ALLIES of former Congolese leader Joseph Kabila have rejected President Felix Tshisekedi’s move to end his governing coalition with them, setting up a stark test of Tshisekedi’s political strength and sparking clashes in the capital.
One day after announcing he planned to form a new majority coalition that would leave him free to sack his government, Tshisekedi asked for the resignation of Prime Minister Sylvestre Ilunga, who is a Kabila ally, a source at the presidency said.
“He’s not going to resign. We know that,” the source said, adding that Tshisekedi would have to force Ilunga out by other means.
Ilunga’s representatives declined immediate comment.
Tshisekedi, a longtime opposition leader, agreed to the coalition after Democratic Republic of Congo’s disputed 2018 election, in which Tshisekedi defeated the outgoing Kabila’s chosen successor but Kabila allies won majorities in parliament.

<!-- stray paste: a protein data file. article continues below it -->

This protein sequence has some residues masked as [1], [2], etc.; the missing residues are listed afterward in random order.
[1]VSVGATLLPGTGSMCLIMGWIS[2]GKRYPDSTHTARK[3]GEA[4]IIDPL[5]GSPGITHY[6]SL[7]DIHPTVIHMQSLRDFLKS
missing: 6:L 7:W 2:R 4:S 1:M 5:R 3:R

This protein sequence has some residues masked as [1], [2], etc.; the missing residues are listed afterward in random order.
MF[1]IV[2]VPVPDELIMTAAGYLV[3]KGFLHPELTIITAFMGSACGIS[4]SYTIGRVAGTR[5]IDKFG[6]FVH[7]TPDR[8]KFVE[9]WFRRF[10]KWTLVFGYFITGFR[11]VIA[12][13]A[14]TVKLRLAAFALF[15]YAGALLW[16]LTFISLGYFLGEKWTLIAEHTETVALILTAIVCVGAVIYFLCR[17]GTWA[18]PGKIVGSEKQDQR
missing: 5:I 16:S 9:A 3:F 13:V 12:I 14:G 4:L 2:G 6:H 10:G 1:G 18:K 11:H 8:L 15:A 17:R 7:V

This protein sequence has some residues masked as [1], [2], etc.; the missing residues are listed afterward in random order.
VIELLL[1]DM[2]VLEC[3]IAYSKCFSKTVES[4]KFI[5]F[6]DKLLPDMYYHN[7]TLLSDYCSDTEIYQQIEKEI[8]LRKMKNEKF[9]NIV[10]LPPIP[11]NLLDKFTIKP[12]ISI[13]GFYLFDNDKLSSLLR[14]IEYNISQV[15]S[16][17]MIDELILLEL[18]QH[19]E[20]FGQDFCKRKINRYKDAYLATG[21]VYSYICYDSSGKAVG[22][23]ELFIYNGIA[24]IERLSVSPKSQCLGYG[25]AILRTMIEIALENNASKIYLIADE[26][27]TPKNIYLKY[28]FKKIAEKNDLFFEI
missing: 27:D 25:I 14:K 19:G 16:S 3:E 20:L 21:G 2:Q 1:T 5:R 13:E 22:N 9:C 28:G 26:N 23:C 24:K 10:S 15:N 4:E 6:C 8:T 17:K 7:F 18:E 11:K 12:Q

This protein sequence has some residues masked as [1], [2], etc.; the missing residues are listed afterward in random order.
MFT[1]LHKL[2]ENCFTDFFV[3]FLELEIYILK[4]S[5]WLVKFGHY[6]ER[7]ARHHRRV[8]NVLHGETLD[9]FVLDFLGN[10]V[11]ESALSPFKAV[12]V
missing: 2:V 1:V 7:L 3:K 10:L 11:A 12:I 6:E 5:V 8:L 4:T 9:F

The awkward partnership has been strained this year, leading to gridlock on Tshisekedi’s priorities of addressing endemic insecurity in the country’s mineral-rich east and reforming the judiciary.
Tshisekedi said in a speech on Sunday that he would call for new parliamentary elections if he was not able to convince enough lawmakers to join his coalition.
Kabila’s Common Front for Congo (FCC) alliance responded on Monday, with its representative Nehemie Mwilanya telling reporters that Tshisekedi’s actions “violate the constitution and serve as a pretext to liquidate the institutions established by the elections”.
Police used tear gas to break up fights between rival groups of supporters gathered outside parliament, while inside, pro-Tshisekedi lawmakers turned over furniture to protest against the assembly’s pro-Kabila leadership.
There was no immediate comment from the authorities on possible casualties.
Kabila, who served 18 years as president, has maintained extensive influence across state institutions ahead of a possible candidacy in the 2023 election.
But Tshisekedi has made progress chipping away at that, including by forcing through the nominations of three new judges to the nation’s top court over the objections of the FCC. – Thomson Reuters Foundation.